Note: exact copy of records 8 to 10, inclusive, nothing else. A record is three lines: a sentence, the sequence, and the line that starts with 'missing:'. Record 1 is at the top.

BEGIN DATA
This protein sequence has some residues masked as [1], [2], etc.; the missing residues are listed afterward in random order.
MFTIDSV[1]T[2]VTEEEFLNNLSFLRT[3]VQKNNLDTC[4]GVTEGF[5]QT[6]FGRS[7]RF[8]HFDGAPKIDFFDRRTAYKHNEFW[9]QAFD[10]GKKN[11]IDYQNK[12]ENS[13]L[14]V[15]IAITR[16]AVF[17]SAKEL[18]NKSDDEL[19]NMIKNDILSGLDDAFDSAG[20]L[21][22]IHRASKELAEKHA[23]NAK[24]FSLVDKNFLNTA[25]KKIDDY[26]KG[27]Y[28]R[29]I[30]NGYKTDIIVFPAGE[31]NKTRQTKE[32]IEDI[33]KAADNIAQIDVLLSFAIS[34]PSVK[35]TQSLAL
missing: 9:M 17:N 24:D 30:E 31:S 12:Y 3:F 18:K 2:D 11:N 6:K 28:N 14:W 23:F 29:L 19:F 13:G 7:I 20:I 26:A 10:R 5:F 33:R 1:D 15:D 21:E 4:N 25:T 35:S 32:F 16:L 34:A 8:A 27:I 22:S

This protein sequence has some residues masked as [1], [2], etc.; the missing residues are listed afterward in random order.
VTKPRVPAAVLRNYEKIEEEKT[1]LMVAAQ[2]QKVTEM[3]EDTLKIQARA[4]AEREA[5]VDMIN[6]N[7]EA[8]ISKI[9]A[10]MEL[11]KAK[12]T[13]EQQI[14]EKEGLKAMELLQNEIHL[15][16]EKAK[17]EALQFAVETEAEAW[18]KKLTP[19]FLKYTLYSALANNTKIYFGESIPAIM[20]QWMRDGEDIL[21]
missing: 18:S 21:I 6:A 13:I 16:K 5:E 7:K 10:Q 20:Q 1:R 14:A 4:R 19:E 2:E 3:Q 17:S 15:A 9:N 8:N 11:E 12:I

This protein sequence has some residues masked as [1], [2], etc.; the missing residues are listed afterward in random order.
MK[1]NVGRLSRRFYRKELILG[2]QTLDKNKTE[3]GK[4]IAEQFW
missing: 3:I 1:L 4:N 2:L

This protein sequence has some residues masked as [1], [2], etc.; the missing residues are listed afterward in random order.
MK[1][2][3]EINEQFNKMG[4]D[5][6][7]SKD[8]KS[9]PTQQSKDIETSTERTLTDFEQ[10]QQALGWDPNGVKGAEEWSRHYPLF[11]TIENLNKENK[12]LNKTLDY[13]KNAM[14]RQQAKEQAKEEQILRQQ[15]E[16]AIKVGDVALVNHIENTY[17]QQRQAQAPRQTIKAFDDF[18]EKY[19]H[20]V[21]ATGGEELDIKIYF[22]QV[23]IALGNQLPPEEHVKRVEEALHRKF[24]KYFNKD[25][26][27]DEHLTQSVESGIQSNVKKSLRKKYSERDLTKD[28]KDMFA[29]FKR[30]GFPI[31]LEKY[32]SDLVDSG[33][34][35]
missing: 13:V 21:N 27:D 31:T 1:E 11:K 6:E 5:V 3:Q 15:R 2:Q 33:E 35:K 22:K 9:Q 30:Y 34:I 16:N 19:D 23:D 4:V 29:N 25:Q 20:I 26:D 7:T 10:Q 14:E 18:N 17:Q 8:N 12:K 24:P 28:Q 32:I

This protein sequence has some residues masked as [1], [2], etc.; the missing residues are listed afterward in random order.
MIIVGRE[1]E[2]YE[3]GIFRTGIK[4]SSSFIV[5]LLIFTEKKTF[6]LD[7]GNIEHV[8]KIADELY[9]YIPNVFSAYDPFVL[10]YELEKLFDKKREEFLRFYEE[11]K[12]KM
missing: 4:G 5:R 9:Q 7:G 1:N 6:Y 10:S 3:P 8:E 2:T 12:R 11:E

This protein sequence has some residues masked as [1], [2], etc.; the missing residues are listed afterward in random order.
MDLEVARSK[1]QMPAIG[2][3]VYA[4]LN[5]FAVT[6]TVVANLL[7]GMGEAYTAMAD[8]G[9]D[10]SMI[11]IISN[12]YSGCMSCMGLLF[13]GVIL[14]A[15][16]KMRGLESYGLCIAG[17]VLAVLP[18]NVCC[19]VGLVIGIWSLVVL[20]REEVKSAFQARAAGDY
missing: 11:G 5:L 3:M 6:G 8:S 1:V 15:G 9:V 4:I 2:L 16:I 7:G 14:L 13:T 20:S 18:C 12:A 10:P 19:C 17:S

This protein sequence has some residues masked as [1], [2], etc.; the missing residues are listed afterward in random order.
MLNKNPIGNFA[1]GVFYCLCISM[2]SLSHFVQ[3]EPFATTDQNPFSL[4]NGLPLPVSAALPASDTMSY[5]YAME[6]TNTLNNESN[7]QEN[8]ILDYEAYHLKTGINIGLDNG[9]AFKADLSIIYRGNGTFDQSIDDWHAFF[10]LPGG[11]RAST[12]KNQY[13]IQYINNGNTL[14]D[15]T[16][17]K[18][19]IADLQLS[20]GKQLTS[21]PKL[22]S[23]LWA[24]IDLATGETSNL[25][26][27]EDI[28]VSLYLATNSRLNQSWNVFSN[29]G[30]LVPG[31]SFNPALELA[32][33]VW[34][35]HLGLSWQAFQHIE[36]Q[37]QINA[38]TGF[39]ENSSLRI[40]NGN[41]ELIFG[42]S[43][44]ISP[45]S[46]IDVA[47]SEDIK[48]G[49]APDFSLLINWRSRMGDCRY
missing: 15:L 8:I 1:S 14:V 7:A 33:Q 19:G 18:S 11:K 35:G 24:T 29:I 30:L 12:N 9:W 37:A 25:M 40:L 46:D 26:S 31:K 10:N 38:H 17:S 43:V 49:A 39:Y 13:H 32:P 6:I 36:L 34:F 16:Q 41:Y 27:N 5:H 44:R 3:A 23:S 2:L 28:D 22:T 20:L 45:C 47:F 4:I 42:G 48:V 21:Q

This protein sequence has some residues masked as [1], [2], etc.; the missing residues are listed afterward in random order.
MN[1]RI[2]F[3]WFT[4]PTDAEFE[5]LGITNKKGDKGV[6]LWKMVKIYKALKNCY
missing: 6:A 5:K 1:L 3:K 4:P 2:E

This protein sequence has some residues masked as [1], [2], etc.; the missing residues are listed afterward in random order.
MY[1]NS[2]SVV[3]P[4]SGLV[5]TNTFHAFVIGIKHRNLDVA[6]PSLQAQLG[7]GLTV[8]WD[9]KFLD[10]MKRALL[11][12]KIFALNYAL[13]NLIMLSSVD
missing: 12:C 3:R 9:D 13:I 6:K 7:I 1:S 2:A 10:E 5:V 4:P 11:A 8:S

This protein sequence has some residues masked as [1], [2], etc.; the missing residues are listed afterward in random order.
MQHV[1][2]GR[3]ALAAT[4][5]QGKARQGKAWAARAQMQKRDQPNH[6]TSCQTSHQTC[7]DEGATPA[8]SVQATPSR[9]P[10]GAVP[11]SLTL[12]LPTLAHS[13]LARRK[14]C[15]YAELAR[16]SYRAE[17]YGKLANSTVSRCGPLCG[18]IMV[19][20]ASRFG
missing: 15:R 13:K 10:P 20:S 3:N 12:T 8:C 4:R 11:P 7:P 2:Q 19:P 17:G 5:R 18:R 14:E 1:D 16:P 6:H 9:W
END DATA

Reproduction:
This protein sequence has some residues masked as [1], [2], etc.; the missing residues are listed afterward in random order.
MN[1]RI[2]F[3]WFT[4]PTDAEFE[5]LGITNKKGDKGV[6]LWKMVKIYKALKNCY
missing: 6:A 5:K 1:L 3:K 4:P 2:E

This protein sequence has some residues masked as [1], [2], etc.; the missing residues are listed afterward in random order.
MY[1]NS[2]SVV[3]P[4]SGLV[5]TNTFHAFVIGIKHRNLDVA[6]PSLQAQLG[7]GLTV[8]WD[9]KFLD[10]MKRALL[11][12]KIFALNYAL[13]NLIMLSSVD
missing: 12:C 3:R 9:D 13:I 6:K 7:I 1:S 2:A 10:E 5:V 4:P 11:A 8:S

This protein sequence has some residues masked as [1], [2], etc.; the missing residues are listed afterward in random order.
MQHV[1][2]GR[3]ALAAT[4][5]QGKARQGKAWAARAQMQKRDQPNH[6]TSCQTSHQTC[7]DEGATPA[8]SVQATPSR[9]P[10]GAVP[11]SLTL[12]LPTLAHS[13]LARRK[14]C[15]YAELAR[16]SYRAE[17]YGKLANSTVSRCGPLCG[18]IMV[19][20]ASRFG
missing: 15:R 13:K 10:P 20:S 3:N 12:T 8:C 4:R 11:P 7:P 2:Q 19:P 17:G 5:R 18:R 14:E 1:D 16:P 6:H 9:W